I'd never missed a card payment and never been in debt at all and made early repayments on outstanding credit.

It's a bit of an unknown, everyones little magic computer box says different things so shop around.

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  • 4 weeks later...

Did Experian use the word 'poor'?

Credit scores are sometimes out of 999. Credit Expert, run by Experian, use the categories of very poor, poor, fair, good or excellent.

I am not sure your score puts you in the 'poor' category?

I think that you should apply for a credit card anyway. Even if you don't use it, you actually get points because you have available unused credit. You may only have a low limit, but just set it up to pay the full amount and buy a tank of petrol on it every month or so.

You just need to build up a history. Sometimes even taking something out on interest free credit and paying it back helps, even when you could have afforded to buy it outright. People who avoid using credit and have no history of settling agreements are actually penalised in scores- despite probably being very low risk.

I just looked at my latest report and it is 23 pages long! It records missed payments from up to 2 years ago, but only those in the last 12 months seem to effect your score. I have a score of 999/999 but it still lists about 3 missed payments tha happened about 18 months ago due to being human and messing up,

What you might also want to consider is that havng lots of searches during the last 3 months can also count against you. So, if you do apply for something pick the product carefully, rather than making multiple applications.

A lot of people get penalised because they move about a lot. Especially people know in London who rent. Whilst it is an offence to be dishonest about where you are registered for council tax, people with a tangible address history do also score more highly.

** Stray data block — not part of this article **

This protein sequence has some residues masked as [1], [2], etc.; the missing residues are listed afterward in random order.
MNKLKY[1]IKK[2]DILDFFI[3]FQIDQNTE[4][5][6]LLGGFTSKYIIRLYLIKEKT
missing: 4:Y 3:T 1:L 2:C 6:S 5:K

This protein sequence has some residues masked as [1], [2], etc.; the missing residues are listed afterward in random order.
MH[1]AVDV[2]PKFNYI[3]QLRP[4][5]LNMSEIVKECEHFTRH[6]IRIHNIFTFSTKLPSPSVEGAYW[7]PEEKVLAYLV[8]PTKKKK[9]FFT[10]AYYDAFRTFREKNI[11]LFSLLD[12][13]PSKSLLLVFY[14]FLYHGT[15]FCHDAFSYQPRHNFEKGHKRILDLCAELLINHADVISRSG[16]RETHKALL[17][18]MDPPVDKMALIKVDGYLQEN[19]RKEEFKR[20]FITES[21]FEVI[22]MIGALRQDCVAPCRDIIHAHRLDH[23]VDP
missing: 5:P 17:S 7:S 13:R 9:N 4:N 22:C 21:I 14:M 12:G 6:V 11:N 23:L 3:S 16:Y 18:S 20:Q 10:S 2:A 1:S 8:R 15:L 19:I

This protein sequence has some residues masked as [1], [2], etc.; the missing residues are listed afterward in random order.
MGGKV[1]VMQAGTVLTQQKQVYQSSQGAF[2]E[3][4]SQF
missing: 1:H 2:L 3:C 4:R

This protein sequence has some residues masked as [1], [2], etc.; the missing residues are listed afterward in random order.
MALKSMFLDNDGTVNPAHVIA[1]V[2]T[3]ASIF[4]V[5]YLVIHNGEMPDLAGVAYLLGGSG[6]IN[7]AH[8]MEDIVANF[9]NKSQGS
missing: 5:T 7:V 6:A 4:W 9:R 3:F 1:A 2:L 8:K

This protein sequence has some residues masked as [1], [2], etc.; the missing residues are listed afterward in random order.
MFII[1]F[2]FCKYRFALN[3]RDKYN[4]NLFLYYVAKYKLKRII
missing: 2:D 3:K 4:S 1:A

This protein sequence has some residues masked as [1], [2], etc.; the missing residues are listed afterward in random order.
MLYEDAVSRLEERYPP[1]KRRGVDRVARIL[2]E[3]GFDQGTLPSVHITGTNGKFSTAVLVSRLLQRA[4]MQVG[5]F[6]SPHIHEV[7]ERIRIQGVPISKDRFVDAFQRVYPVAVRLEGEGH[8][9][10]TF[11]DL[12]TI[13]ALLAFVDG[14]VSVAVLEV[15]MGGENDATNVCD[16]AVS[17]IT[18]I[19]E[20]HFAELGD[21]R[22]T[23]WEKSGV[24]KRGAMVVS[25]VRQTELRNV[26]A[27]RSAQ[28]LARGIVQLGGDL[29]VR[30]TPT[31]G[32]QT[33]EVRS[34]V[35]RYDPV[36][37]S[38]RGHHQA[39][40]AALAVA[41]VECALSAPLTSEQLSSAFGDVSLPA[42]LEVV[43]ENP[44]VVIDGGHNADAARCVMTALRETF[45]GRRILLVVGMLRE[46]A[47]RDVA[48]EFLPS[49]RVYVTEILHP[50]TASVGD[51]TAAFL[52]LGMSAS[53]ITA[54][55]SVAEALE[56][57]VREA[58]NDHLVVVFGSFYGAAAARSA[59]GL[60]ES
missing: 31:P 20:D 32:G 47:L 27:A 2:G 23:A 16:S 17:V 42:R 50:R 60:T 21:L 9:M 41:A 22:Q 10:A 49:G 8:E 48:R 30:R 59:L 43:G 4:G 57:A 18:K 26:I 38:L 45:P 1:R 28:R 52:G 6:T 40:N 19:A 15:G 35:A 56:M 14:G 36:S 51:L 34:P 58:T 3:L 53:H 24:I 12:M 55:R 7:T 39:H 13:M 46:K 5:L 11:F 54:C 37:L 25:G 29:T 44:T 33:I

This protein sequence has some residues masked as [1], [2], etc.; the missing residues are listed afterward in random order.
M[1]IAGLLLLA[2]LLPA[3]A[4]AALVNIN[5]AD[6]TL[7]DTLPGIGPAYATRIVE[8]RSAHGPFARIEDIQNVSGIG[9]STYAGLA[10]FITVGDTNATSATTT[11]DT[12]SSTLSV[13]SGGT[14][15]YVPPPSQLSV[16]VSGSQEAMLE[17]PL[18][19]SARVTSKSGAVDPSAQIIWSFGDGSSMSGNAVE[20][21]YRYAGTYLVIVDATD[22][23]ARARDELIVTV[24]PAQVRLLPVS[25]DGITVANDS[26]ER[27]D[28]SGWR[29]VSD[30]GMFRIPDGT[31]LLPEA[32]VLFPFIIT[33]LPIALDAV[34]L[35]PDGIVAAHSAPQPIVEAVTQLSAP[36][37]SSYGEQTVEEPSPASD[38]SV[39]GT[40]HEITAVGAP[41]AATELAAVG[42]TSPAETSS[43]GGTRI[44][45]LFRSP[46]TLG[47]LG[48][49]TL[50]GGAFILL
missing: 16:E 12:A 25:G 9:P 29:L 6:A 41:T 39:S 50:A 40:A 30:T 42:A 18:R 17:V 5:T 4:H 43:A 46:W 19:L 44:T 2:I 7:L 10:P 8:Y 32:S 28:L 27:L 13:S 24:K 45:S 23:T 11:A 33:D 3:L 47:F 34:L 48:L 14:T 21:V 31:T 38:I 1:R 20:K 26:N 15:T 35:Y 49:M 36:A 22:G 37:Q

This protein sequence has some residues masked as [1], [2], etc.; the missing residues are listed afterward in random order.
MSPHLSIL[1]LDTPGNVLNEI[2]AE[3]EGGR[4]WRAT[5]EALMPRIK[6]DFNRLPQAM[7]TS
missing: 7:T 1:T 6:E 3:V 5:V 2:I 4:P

What appears on your credit report is down to the individual company, so not all of them appear. My main bank account doesn't, but my HSBC does. I messed up one month and I got a missed payment from one company and then HSBC recorded another 'missed payment' because something bounced- double whammy! British Gas record on my credit report, but EDF doesn't. It's an enigma.

Edited by DGP
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  • 1 month later...

People who avoid using credit and have no history of settling agreements are actually penalised in scores- despite probably being very low risk.

That's because lenders place potential profit above minimising risk - which is obvious when you look at what has happened to the global economy over the past 6 years or so!

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I ended up getting a credit card purely so I would have a credit score because of no score is bad as companies have no idea how could you are at paying off debt.

Be aware that companies that do a "hard check" on your credit score will leave traces which can reduce the score. So always ask if they are going to do a "soft or hard" check.

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I ended up getting a credit card purely so I would have a credit score because of no score is bad as companies have no idea how could you are at paying off debt.

Be aware that companies that do a "hard check" on your credit score will leave traces which can reduce the score. So always ask if they are going to do a "soft or hard" check.

Nearly all credit checks as part of a credit application will be a 'hard check' however once a hard check has been done, the company can then do further 'soft checks' without damaging your credit score. This would typically happen for complicated applications like mortgages etc where circumstances could easily change in the time frame between giving a decision in principle and actually releasing the funds.